We’ll see. The experiment is taking place.

Craig from Oz
Reply to  Tom Abbott
May 28, 2020 8:43 pm

Now young Tom, when you say ‘mask’ do you mean a closely fitting face covering capable of forcing all air coming into the lungs to pass through a series of filtering devices, or do you mean a personal sneeze guard?

If we take Richard in the photo above (I am assuming he is the one on the right of the photo), he is wearing a sneeze guard. Take note of the loose fit and the clear gaps between face and mask around his nose. In practical terms he is doing little to filter the air flow coming in even if the material of his mask was N95 rated.

Wuhan Virus is, I have been lead to believe, an airborne fun factory and not an aerosol. The active components (particles? not sure the correct term here) are smaller than the weave of non N95 masks and pass through most masks in use like rice through a tennis racket.

What you are doing wearing them is basically restricting the aerosols coming out. Basically, as mentioned, it is a sneeze guard.

So if you are sick then a mask of this kind is probably a good idea. No one really wants gobs of ick floating around on the immediate breeze so you can catch them all on your sneeze guard and dispose of it hygienically later.

You are disposing of your masks, right? Otherwise you are carrying little bacteria factories around millimetres from your nose and mouth and I will want to see some pretty high level research studies before you convince me that that is a good idea.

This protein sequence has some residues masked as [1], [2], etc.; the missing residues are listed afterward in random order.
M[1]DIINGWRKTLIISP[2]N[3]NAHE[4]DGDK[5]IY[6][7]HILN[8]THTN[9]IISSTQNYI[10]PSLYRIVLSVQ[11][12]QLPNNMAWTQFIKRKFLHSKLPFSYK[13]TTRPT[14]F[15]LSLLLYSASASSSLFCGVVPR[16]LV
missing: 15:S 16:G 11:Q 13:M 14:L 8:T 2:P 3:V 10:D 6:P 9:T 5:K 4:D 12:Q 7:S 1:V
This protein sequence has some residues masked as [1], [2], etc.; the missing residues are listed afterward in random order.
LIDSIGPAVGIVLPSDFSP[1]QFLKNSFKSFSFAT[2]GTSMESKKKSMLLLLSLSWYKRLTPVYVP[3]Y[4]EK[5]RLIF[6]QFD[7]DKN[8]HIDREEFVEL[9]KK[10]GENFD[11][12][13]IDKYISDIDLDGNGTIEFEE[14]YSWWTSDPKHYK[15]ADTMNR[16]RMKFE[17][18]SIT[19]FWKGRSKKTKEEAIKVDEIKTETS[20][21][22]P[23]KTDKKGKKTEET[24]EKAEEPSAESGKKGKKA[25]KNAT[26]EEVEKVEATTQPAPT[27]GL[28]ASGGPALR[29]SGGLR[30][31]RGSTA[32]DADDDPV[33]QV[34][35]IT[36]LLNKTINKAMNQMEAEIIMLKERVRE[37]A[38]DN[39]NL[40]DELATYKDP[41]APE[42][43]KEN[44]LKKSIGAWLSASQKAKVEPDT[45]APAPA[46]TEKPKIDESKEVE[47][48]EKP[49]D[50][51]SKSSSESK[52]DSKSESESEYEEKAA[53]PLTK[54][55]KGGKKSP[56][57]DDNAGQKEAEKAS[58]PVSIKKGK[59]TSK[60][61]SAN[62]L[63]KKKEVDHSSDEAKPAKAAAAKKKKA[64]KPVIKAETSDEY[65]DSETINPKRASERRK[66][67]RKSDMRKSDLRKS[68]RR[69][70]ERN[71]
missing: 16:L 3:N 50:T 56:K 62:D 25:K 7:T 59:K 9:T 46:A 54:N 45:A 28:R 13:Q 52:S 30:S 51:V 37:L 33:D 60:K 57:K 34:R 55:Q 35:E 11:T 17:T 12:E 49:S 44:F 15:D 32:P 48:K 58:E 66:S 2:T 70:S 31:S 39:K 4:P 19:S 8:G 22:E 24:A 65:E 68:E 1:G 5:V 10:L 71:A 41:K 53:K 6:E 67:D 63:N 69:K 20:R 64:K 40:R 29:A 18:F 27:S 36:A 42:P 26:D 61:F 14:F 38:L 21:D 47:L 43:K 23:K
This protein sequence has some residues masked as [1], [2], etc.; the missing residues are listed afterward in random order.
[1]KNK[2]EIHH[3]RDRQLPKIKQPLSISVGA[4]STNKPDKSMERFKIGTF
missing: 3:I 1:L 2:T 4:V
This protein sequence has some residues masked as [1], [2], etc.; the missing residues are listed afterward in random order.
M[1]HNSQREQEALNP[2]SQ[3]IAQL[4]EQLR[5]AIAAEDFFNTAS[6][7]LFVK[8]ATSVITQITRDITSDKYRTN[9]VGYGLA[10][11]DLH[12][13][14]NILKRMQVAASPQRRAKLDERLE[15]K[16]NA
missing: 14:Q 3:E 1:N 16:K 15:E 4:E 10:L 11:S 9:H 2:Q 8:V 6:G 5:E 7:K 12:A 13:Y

On that topic, Ella in the nice multi colour neck wrap thing. Not a Mask. Yes she has covered her face and is probably nice and warm in the chill Spring air, but again that is not a N95 rated device. Considering she is unlikely to dispose of that item, and, being out in the field also unlikely to wash it regularly I would hate to think what sort of muck is living in the weave of that at the end of the week.

(I really honestly hate to think… I work in Engineering because steel doesn’t bleed. A lot of that biology stuff freaks me.)

So yes, Tom. There is more to ‘masks’ than just wearing one. Understanding what they can and cannot do is worth your while so you can make an informed choice.

Or… you can listen to the dog whistles and kneejerks and Orange Man Bad he-doesn’t-wear-one-so-we-are-going-to-constantly and virtual signal your compliance.

Remember, unless you are wearing N95 rated that fits correctly you are wearing a sneeze guard, and, more to the point, probably putting other people at risks as you mingle in public with your false sense of protection.

Tom Abbott